Apart from exam stress and the pressure to perform and fit in, SA students also face a barrage of socio-economic challenges such as potential rape, victimisation and destructive protests on campus that could make them more vulnerable to anxiety and depression.
The recent violent protests that again erupted at the University of Cape Town (UCT) and the Cape Peninsula University of Technology (CPUT) is a case in point. Several students were arrested for violent protests at UCT and angry students torched lecture rooms, which saw classes being suspended at CPUT.
Similar protests seem to have become the norm at tertiary institutions across the country with fears of riots intensifying again in the lead up to this year’s final exams.
A 2015 study that was conducted by Stellenbosch University among 1 337 students of varying backgrounds found that as many as 12% of university students experienced moderate to severe symptoms of depression and 15% reported moderate to severe symptoms of anxiety.
Shouqat Mugjenker, Mental Health Portfolio Manager at Pharma Dynamics points out that nearly a quarter (24.5%) of students that participated in the survey reported some form of suicidal ideation two weeks prior to being interviewed.
“This is higher than the 9.1% prevalence that is reported for the general South African population and higher than the 6.3% and 11.4% prevalence reported among college students in the US and Turkey respectively.”
“Suicidal ideation is when a person has thoughts about killing him or herself, but does not include the final act of following through on these thoughts. Being a student involves a lot of change and uncertainty as they transition from adolescence to adulthood.
The added stress to perform in a highly demanding environment, whilst developing a capacity for intimate relationships and trying to establish their own identity, often makes them more prone to developing depressive tendencies.
“Some SA students also fear for their own personal safety on campus, which could further exacerbate matters and make them more anxious – often a pre-cursor for depression,” he remarks.
Mugjenker adds that students also have to deal with all of these challenges before their brain is fully mature since the prefrontal cortex – the part of the brain that helps you to reason and control impulses – is only fully developed by the age of 25.
“As a result, teenagers and young adults process information differently since they use the amygdala – the emotional part of the brain to analyse information. That’s why you will find that younger people are less risk averse and give in to peer-pressure more so than older adults. Their reward-seeking tendencies however could also lead them to experiment with pleasure-inducing substances like drugs and alcohol, which could lead to a dependence and depression over time.”
Mugjenker says even though it may be difficult to pinpoint depression in someone, there are some tell-tale signs to look out for in young adults. These include:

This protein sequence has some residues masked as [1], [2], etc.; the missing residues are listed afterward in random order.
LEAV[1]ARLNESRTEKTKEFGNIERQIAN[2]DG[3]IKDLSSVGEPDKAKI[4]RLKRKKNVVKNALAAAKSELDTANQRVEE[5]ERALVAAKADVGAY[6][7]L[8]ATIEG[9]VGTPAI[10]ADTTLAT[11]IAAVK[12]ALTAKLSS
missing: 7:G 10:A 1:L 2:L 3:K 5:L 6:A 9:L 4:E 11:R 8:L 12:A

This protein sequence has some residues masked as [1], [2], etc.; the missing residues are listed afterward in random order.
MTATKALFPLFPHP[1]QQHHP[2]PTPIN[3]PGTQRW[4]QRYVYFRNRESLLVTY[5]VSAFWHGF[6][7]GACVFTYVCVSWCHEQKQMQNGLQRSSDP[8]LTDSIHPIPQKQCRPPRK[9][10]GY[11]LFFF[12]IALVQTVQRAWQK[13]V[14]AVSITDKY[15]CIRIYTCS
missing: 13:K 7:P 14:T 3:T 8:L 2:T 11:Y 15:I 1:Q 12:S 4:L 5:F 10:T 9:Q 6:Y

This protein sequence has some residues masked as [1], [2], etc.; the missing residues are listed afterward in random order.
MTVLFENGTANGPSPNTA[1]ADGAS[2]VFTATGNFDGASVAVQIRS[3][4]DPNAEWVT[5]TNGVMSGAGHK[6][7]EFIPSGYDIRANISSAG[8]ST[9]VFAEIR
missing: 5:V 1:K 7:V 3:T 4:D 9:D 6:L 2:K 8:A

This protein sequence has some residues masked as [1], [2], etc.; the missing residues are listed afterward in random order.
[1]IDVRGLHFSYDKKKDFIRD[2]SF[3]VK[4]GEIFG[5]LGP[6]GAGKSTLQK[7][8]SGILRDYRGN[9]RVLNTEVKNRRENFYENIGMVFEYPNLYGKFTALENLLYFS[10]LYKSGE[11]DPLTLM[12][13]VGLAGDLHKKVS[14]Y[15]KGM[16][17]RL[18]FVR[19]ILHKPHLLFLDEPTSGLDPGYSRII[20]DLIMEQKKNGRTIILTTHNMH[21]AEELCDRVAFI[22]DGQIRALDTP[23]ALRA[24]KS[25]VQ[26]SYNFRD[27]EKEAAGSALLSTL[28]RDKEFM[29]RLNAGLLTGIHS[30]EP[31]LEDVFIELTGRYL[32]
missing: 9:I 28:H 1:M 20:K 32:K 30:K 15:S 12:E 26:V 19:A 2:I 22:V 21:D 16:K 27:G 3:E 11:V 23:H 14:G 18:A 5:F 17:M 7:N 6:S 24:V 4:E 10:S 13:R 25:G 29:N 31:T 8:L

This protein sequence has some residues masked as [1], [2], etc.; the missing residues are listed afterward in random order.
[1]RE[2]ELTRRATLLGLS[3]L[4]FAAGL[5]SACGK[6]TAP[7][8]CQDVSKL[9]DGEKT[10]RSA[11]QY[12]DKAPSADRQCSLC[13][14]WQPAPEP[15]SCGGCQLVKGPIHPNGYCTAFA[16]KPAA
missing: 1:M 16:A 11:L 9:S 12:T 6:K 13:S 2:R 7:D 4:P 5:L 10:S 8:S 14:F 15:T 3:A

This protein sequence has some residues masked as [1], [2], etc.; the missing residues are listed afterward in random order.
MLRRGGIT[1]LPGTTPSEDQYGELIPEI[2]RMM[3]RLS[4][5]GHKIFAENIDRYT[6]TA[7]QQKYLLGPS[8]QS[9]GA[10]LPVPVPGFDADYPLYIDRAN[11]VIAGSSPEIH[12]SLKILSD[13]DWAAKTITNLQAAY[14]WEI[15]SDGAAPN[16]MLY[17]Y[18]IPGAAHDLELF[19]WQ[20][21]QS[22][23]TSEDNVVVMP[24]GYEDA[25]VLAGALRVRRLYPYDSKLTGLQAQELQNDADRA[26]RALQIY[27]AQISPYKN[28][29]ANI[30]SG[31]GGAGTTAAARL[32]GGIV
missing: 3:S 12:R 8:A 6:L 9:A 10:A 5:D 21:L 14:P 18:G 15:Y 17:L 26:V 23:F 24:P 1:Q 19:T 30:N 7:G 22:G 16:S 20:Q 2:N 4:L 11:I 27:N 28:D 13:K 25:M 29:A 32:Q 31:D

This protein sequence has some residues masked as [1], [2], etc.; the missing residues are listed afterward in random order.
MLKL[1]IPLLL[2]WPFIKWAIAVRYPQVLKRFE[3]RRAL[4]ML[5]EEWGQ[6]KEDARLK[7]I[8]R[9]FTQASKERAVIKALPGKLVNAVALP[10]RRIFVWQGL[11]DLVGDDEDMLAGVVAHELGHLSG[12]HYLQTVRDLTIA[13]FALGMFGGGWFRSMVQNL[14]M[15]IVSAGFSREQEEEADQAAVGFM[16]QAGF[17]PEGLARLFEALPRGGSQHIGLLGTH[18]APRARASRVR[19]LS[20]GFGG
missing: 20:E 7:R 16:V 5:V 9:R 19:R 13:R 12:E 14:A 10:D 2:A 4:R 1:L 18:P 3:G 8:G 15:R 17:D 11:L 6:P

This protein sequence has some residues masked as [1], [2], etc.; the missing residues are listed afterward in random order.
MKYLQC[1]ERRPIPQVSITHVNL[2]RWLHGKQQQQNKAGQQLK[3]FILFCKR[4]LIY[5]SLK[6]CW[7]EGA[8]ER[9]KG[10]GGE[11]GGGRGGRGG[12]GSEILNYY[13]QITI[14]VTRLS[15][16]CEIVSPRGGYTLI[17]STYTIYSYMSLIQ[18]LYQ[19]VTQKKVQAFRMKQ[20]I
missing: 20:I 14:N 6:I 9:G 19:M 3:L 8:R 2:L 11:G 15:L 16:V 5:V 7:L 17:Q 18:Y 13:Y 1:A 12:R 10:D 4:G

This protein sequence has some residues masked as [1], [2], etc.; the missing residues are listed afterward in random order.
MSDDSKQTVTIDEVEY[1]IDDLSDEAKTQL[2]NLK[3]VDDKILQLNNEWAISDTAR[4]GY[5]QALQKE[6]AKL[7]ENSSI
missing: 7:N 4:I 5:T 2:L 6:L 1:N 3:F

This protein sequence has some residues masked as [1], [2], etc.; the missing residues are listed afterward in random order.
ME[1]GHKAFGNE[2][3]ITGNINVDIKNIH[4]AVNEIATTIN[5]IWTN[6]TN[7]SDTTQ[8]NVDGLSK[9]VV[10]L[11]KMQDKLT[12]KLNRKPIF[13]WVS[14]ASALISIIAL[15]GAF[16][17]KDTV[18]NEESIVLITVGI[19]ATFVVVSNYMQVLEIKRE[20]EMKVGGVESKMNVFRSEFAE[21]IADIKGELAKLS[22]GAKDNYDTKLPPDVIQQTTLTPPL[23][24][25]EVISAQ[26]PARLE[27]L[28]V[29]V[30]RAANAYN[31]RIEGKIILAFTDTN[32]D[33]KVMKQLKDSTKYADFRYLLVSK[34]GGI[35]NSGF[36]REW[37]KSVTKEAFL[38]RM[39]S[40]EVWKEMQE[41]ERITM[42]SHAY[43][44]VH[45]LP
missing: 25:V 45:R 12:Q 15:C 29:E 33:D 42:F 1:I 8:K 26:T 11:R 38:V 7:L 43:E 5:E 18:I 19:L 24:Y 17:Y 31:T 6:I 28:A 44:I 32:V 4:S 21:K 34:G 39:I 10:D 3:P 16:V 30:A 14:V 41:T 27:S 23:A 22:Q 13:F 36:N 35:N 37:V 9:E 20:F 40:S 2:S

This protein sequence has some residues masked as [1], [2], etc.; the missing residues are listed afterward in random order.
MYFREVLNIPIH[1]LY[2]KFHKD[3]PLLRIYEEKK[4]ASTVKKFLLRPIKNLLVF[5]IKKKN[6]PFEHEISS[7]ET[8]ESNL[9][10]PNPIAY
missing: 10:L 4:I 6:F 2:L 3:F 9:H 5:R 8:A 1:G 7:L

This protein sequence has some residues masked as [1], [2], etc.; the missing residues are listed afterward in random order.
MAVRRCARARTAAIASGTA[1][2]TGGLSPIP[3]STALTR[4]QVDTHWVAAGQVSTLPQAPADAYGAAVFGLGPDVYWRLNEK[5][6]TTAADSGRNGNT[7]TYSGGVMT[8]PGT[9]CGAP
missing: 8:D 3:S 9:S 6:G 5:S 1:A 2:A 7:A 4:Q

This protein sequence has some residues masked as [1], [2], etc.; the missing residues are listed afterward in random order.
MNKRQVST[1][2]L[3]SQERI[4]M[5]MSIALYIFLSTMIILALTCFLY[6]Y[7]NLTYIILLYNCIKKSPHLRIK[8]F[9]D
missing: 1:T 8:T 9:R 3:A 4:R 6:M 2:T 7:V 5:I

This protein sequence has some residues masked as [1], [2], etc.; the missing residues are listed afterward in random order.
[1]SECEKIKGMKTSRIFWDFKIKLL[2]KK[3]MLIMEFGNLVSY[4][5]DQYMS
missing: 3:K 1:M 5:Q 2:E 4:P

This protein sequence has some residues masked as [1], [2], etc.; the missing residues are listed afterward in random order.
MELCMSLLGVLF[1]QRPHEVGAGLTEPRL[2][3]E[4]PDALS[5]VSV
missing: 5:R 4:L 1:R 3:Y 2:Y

A loss of interest in activities that they used to enjoy
Being less sociable, withdrawing from their peers and spending more time alone
Lack of energy, increased fatigue
Poor concentration and inattentiveness while in class or social situations
Erosion of self-esteem and increased feelings of hopelessness
Finding it difficult to fall asleep or waking up often during the early hours of the morning
Overindulging in alcohol as a possible escape or to numb the pain of loneliness
Low sex drive
Significant weight-loss or weight gain
Suicidal thoughts or attempts
In South Africa, accessing mental healthcare remains problematic and even though most academic institutions provide professional student counselling services, these are often overprescribed. Consequently, students are unable to access even minimally adequate care to support their mental well-being.
Students who suffer from ill mental health and don’t receive the required treatment are also at greater risk of academic failure and are more likely to drop out of university.
Mugjenker cites a study that was done at the University of Michigan among 2 800 students, which showed that depressed students performing at the 50th percentile of the Grade Point Average (GPA) would typically experience a 13% drop in academic performance, while a student with depression and anxiety’s marks went down to about the 23rd percentile.
Interventions at universities and other tertiary institutions still predominantly rely on traditional approaches to psychotherapy, such as one-on-one counselling which most students can’t afford and may also not be suitable for all students.
In the absence of sufficient accessible and affordable public mental healthcare in SA and tertiary institutions, Pharma Dynamics has developed an e-intervention, called Let’s Talk, which aims to support students with mental health concerns.
The portal encourages individuals to open up and share their struggles and advice regarding mental illness in a safe space, where trained psychiatrists offer support and encourage sufferers to take an active step in their own recovery via psychotherapy in the form of videos and webinars; advice about medication and alternative therapy options; educational literature and nutrition.
Mugjenker says the Let’s Talk platform aims to address the barriers which prevent students from accessing needed psychological care and could help young adults to identify risk factors in themselves and fellow students before their illness reaches a debilitating stage.
“We believe that technological interventions are critical in making treatment more accessible to students and could over time change the trajectory of mental health disorders,” he concludes.
For more info on Pharma Dynamics’ Let’s Talk e-intervention, contact their toll-free helpline on 0800 205 026, which is manned by trained counsellors who are on call from 8am to 8pm, seven days a week.